http://www.tentmaker.org/books/Aion_lim.html

-------------

In conclusion, the linguistic argument is not that it "cannot mean eternal." Like I said, it can mean "peanut butter sandwich" if everyone agrees. But the argument is that it does not mean eternal without interpretation or evolution of the word. Some clues exist as to when the evolution of aionios into "eternity" (as being a word which can be interpreted no other way) began as being the only way to understand the word:

From: HISTORY OF OPINIONS ON THE SCRIPTURAL DOCTRINE OF RETRIBUTION By Edward Beecher, D.D.
Some centuries, then, after the death of Origen, that great theologian in his own esteem, the Emperor Justinian, directed Mennas, the Patriarch of Constantinople, to call a local council in the year 544 to condemn errors of Origen. Among these errors was the doctrine of universal restoration. Justinian, in his letter to Mennas, presents an elaborate argument against that doctrine among others, and concludes it with a careful statement of the true faith. Here, now, was a call for an unambiguous word to denote eternal, as applied to life and punishment. The emperor, writing in Greek, had his choice of words. What word, then, from the full vocabulary of Greece, did he select? Did he rely on the word aionios as, of itself, sufficient for his purpose? Not at all. As if aware that it could denote simply “pertaining to the world to come,” he prefixes to it a word properly denoting eternal, so that his language is this, “The Holy Church of Christ teaches an endless aionian life to the righteous and endless punishment to the wicked.” Here the word used to denote endless in both cases is ateleutetos. In the case of punishment he omits aionios entirely. To denote the endless life of the righteous he uses the same unambiguous word ateleutetos, but prefixes it to aionios. But when he thus said the Church teaches an endless aionian life to the righteous, did he mean so flat a tautology as an endless endless life? Or did he prefix to the life of the world to come, as used in the creeds, a word that truly denotes eternal?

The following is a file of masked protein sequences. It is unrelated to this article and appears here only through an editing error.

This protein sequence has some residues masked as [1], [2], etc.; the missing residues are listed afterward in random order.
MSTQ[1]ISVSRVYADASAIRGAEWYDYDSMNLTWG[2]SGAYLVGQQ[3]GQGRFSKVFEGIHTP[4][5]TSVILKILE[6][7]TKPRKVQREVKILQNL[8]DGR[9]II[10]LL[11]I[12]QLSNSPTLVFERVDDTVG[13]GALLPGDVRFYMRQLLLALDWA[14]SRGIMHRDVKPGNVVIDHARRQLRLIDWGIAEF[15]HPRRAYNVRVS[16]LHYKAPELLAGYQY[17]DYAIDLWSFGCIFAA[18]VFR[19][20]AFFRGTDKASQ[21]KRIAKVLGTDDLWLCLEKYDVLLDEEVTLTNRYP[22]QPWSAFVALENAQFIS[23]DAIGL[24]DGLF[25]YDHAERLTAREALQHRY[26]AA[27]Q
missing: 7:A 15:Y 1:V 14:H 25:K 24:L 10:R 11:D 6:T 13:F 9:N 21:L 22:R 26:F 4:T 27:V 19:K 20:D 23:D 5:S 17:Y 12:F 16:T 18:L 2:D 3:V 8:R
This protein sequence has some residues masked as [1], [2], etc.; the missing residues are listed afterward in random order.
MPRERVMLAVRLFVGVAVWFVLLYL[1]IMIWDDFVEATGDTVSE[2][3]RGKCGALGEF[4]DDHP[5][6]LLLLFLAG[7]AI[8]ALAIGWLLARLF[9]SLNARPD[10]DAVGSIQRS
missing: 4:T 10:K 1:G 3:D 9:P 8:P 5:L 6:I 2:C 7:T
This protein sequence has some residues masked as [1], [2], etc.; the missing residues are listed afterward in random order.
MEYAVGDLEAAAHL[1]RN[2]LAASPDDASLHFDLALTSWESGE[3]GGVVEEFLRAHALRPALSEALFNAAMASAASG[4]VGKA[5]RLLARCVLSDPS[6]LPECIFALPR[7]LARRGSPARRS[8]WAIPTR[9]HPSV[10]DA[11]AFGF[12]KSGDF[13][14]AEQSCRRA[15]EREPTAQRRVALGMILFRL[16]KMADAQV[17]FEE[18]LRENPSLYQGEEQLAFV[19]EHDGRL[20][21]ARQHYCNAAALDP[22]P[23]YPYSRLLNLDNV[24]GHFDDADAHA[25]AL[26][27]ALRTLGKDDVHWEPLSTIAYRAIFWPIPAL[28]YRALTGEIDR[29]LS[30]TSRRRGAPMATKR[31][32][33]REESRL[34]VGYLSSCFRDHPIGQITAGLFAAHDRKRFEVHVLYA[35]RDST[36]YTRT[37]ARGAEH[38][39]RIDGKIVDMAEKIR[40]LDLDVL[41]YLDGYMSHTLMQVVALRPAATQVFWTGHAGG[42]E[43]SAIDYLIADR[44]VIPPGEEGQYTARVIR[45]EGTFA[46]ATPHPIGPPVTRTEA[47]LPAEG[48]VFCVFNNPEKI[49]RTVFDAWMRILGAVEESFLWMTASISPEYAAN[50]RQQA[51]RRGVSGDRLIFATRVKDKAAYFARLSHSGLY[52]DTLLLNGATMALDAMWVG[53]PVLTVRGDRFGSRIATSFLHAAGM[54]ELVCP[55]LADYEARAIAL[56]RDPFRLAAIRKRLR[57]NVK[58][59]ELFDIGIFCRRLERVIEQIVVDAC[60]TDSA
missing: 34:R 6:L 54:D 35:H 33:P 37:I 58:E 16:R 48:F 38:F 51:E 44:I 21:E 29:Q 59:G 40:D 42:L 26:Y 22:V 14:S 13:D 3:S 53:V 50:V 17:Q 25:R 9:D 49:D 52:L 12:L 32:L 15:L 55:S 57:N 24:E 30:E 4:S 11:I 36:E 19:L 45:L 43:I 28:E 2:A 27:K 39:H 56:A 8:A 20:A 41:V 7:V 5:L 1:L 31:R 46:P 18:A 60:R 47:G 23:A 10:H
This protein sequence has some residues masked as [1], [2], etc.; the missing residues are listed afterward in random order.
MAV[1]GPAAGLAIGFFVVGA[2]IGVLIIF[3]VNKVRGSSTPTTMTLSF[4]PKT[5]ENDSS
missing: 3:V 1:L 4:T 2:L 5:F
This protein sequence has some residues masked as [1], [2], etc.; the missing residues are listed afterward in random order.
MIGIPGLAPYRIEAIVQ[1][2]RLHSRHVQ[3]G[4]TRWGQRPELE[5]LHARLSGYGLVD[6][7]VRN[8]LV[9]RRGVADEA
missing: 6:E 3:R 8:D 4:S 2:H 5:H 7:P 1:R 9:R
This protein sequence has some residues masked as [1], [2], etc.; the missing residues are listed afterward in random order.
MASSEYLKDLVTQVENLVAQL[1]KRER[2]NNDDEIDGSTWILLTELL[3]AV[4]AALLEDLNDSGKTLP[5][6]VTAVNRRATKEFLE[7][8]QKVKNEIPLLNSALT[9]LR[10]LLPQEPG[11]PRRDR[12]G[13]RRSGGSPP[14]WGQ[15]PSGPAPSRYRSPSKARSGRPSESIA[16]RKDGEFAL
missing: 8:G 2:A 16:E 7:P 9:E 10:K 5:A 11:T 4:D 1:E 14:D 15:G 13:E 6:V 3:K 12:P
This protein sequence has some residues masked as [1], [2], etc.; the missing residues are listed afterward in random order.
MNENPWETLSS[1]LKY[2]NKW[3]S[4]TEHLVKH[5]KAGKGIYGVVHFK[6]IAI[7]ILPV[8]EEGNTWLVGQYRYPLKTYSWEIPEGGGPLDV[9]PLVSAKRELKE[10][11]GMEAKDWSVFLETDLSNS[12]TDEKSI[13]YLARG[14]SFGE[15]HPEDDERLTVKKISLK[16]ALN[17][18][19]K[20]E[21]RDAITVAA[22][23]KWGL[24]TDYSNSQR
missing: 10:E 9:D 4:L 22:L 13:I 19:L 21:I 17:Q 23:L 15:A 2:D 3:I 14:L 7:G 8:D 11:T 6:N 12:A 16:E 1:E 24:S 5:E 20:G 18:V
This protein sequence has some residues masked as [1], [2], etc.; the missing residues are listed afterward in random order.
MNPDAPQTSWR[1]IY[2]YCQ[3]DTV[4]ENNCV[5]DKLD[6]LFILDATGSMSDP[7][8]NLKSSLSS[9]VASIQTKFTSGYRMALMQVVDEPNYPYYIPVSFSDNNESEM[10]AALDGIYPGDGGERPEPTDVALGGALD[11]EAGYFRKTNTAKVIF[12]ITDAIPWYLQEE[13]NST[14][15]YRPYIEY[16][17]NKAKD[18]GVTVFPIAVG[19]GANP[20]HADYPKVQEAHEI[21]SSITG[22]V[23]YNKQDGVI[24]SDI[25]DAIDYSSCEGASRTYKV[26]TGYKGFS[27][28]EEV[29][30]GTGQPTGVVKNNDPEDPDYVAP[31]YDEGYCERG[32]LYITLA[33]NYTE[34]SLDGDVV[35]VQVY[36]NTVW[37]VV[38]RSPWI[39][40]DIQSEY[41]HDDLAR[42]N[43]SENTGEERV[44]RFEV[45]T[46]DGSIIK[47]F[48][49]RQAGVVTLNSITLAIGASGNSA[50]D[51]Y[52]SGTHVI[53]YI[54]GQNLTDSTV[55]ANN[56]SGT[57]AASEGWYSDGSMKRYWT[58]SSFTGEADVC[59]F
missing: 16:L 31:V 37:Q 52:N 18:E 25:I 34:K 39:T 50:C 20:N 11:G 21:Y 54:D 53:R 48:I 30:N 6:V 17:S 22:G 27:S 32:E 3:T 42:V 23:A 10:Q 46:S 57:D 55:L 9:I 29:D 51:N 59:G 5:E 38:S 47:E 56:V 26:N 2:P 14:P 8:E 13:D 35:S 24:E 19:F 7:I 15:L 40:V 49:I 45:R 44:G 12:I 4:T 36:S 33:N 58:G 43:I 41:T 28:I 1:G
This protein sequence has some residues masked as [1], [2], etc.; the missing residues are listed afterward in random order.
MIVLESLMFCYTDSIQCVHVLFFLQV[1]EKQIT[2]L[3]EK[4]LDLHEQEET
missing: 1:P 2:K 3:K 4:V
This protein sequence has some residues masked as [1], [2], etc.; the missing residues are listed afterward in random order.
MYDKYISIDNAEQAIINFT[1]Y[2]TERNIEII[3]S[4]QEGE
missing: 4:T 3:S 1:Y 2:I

It deserves, also, particular notice, that, in a deliberate and formal effort to characterize the punishment of the wicked as strictly eternal, he does not rely on or use the word aionios at all, but employs an entirely different word, ateleutetos.